UK chip designer Imagination Technologies CEO, Sir Hossein Yassaie, has stepped down amid poor financial results over the last few months.
The CEO’s departure has sparked a company restructure, which will see the firm not only appoint new members to its executive team, but also sell its Pure digital radio division to cut costs.
Shares of the company were down 18% this morning following the CEO’s exit. The company’s market capitalisation has also fallen to £300 million today.
In its last full financial year 2013/2014 (April to April), the company saw revenues of £170.8 million, however, estimates for this year reveal the company to have stagnated with nearly no growth.
Net income has been falling since 2012. In 2014, the company posted £800,000 in net income. For the full year of 2015/2016, net income is expected to fall to over minus £10 million, according to the Financial Times. Net income today already stands negative at minus £23.51 million.
In December, the company reported its results for the six months ending October 31, with Group revenues at £71.1 million, compared to £82.2 million in 2014. Technology revenues were posted at £62.7 million, in comparison to £72.8 million reported in the same period the previous year.
Sr Yassaie said at the time that although the financial performance in the first half has been disappointing, reflecting a short-term slow-down in the overall semiconductor industry and softness in the mobile market, the fundamental medium-term demand drivers remain strong.
The CEO’s resignation with immediate effect comes as the company officially confirmed it expects to report a loss for the fiscal year 2015/2016.
Imagination Technologies said it now aims to reduce operational costs by £15 million in the next fiscal year ending April 2017, by implementing a number of restructuring and cost-cutting initiatives.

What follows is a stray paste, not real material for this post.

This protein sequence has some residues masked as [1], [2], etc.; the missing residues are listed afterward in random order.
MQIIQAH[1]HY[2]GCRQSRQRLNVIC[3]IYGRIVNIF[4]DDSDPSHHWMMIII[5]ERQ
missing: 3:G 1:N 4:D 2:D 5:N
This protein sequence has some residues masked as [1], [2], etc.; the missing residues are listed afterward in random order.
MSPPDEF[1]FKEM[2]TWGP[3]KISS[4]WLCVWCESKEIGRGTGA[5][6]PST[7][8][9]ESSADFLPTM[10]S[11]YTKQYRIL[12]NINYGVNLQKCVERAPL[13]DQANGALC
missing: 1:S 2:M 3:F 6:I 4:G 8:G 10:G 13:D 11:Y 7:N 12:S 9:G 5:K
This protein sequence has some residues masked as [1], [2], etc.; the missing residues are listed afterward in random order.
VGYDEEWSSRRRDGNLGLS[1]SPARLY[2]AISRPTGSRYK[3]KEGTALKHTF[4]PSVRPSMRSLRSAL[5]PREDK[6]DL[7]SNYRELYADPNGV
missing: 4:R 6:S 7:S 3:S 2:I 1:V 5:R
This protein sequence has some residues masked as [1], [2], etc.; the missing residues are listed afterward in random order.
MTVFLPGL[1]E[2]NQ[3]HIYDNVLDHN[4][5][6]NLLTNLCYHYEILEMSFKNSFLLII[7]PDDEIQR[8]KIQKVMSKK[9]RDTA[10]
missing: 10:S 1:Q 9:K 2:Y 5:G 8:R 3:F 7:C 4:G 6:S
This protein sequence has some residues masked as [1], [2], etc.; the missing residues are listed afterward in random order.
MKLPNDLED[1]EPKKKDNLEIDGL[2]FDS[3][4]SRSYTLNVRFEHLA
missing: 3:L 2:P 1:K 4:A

One of the measures announced by the company includes the sell-off of its Pure radio business, which was launched in 2002.
The business arm was launched to capitalise on the development of digital radio, selling 5 million radios since 2002.
The company said: "There are potentially more appropriate owners for Pure, given the economies of scale in the consumer electronics market, who will be able to leverage its leading technologies and brand. Imagination will treat the Pure division as a discontinued operation with immediate effect."
The firm will also conduct an internal investigation into the operational side of the business, including R&D expenditure.
On its outlook for the year ending April 2016, Sr Yassaie said: "Given these challenges and the uncertainty, the Board currently expects adjusted operating profit for the year to be below its previous expectations.
"With the significant license deals signed over the last 12 months, the medium and longer-term outlook for the business remains strong."
Today, he said: "It’s now time for someone else to lead this great company. Imagination is now one of the genuine UK-headquartered companies with significant global influence and impact."
Sr Yassaie’s departure comes two months after some controversial claims during his speech at Elektra Awards, when he was awarded with the Lifetime Achievement Award.
He said: "The problem for the UK semiconductor industry is getting companies to reach scale. In the United States, with its many large competitive companies, there is a vibrant, dynamic, industry and a lot of funding can easily be raised. I have several friends there who tell me they could quickly raise $100 million to support their operations.
"I have recently been in China where I met 64 CEOs, of whom several have received funding of $400 million."
He said that he understands the UK could never replicate the two above examples, however, he said the government "lacks a clarity of vision" suggesting that Downing Street could do more to connect big public sector bodies such as the NHS to the semiconductor industry.
Iranian born, Sir Yassaie, 59, entered the UK in 1976, joining Imagination Technologies for the first time in 1992 as CTO.
Sir Yassaie, who was knighted for services to technology and innovation three years ago, saw his company, which employs over 1650 people, fail to adapt to an increasingly modernised smartphone market, which resulted in several profit warning and the collapse in value of its shares over the last few years.